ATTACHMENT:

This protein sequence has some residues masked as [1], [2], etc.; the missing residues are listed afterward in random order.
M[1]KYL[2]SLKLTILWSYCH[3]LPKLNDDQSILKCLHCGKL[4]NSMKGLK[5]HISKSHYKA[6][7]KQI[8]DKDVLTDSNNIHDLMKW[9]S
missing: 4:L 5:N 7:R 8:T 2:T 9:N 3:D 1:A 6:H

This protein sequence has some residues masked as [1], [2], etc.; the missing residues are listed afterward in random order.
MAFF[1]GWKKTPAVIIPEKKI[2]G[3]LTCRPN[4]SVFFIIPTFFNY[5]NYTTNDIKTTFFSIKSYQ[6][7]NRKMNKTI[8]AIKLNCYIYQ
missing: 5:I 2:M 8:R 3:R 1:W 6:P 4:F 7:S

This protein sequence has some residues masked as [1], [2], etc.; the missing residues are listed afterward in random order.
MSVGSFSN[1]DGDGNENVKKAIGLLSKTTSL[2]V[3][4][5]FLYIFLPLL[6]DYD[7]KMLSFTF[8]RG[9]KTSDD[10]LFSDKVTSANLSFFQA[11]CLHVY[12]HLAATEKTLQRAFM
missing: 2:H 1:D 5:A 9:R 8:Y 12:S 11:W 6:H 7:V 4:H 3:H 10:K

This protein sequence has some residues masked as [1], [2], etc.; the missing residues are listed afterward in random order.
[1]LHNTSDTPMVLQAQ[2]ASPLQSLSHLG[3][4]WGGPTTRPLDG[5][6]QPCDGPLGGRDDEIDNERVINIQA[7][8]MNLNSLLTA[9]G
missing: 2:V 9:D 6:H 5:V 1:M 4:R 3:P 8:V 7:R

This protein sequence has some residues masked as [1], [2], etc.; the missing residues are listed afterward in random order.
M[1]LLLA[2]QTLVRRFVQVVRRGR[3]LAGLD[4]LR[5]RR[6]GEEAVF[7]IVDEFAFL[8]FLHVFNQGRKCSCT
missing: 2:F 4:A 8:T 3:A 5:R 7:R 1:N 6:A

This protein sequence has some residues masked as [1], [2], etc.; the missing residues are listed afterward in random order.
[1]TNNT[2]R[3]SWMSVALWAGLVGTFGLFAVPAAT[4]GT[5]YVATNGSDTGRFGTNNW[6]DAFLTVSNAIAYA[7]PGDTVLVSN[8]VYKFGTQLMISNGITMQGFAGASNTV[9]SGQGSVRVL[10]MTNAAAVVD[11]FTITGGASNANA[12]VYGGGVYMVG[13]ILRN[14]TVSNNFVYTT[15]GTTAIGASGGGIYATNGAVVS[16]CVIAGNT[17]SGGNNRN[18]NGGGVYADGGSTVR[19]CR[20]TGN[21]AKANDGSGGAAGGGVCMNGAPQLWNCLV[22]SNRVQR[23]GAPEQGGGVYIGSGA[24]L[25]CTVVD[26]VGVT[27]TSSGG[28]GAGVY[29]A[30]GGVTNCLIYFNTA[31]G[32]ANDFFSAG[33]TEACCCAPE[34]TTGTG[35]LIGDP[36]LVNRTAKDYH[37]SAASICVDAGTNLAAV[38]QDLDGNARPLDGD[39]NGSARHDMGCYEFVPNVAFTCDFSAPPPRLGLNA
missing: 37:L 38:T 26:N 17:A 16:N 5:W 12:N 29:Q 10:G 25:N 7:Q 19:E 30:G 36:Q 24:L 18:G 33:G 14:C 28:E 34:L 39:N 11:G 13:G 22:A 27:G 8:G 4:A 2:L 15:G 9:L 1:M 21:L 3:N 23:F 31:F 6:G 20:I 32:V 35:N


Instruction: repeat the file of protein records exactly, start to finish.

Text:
This protein sequence has some residues masked as [1], [2], etc.; the missing residues are listed afterward in random order.
M[1]KYL[2]SLKLTILWSYCH[3]LPKLNDDQSILKCLHCGKL[4]NSMKGLK[5]HISKSHYKA[6][7]KQI[8]DKDVLTDSNNIHDLMKW[9]S
missing: 4:L 5:N 7:R 8:T 2:T 9:N 3:D 1:A 6:H

This protein sequence has some residues masked as [1], [2], etc.; the missing residues are listed afterward in random order.
MAFF[1]GWKKTPAVIIPEKKI[2]G[3]LTCRPN[4]SVFFIIPTFFNY[5]NYTTNDIKTTFFSIKSYQ[6][7]NRKMNKTI[8]AIKLNCYIYQ
missing: 5:I 2:M 8:R 3:R 1:W 6:P 4:F 7:S

This protein sequence has some residues masked as [1], [2], etc.; the missing residues are listed afterward in random order.
MSVGSFSN[1]DGDGNENVKKAIGLLSKTTSL[2]V[3][4][5]FLYIFLPLL[6]DYD[7]KMLSFTF[8]RG[9]KTSDD[10]LFSDKVTSANLSFFQA[11]CLHVY[12]HLAATEKTLQRAFM
missing: 2:H 1:D 5:A 9:R 8:Y 12:S 11:W 6:H 7:V 4:H 3:H 10:K

This protein sequence has some residues masked as [1], [2], etc.; the missing residues are listed afterward in random order.
[1]LHNTSDTPMVLQAQ[2]ASPLQSLSHLG[3][4]WGGPTTRPLDG[5][6]QPCDGPLGGRDDEIDNERVINIQA[7][8]MNLNSLLTA[9]G
missing: 2:V 9:D 6:H 5:V 1:M 4:R 3:P 8:V 7:R

This protein sequence has some residues masked as [1], [2], etc.; the missing residues are listed afterward in random order.
M[1]LLLA[2]QTLVRRFVQVVRRGR[3]LAGLD[4]LR[5]RR[6]GEEAVF[7]IVDEFAFL[8]FLHVFNQGRKCSCT
missing: 2:F 4:A 8:T 3:A 5:R 7:R 1:N 6:A

This protein sequence has some residues masked as [1], [2], etc.; the missing residues are listed afterward in random order.
[1]TNNT[2]R[3]SWMSVALWAGLVGTFGLFAVPAAT[4]GT[5]YVATNGSDTGRFGTNNW[6]DAFLTVSNAIAYA[7]PGDTVLVSN[8]VYKFGTQLMISNGITMQGFAGASNTV[9]SGQGSVRVL[10]MTNAAAVVD[11]FTITGGASNANA[12]VYGGGVYMVG[13]ILRN[14]TVSNNFVYTT[15]GTTAIGASGGGIYATNGAVVS[16]CVIAGNT[17]SGGNNRN[18]NGGGVYADGGSTVR[19]CR[20]TGN[21]AKANDGSGGAAGGGVCMNGAPQLWNCLV[22]SNRVQR[23]GAPEQGGGVYIGSGA[24]L[25]CTVVD[26]VGVT[27]TSSGG[28]GAGVY[29]A[30]GGVTNCLIYFNTA[31]G[32]ANDFFSAG[33]TEACCCAPE[34]TTGTG[35]LIGDP[36]LVNRTAKDYH[37]SAASICVDAGTNLAAV[38]QDLDGNARPLDGD[39]NGSARHDMGCYEFVPNVAFTCDFSAPPPRLGLNA
missing: 37:L 38:T 26:N 17:A 16:N 5:W 12:N 29:Q 10:G 25:N 7:Q 19:E 30:G 36:Q 24:L 18:G 33:G 14:C 28:E 34:L 39:N 11:G 13:G 22:A 27:G 8:G 4:A 2:L 15:G 9:L 1:M 21:L 3:N 23:F 31:F 6:G 20:I 32:V 35:N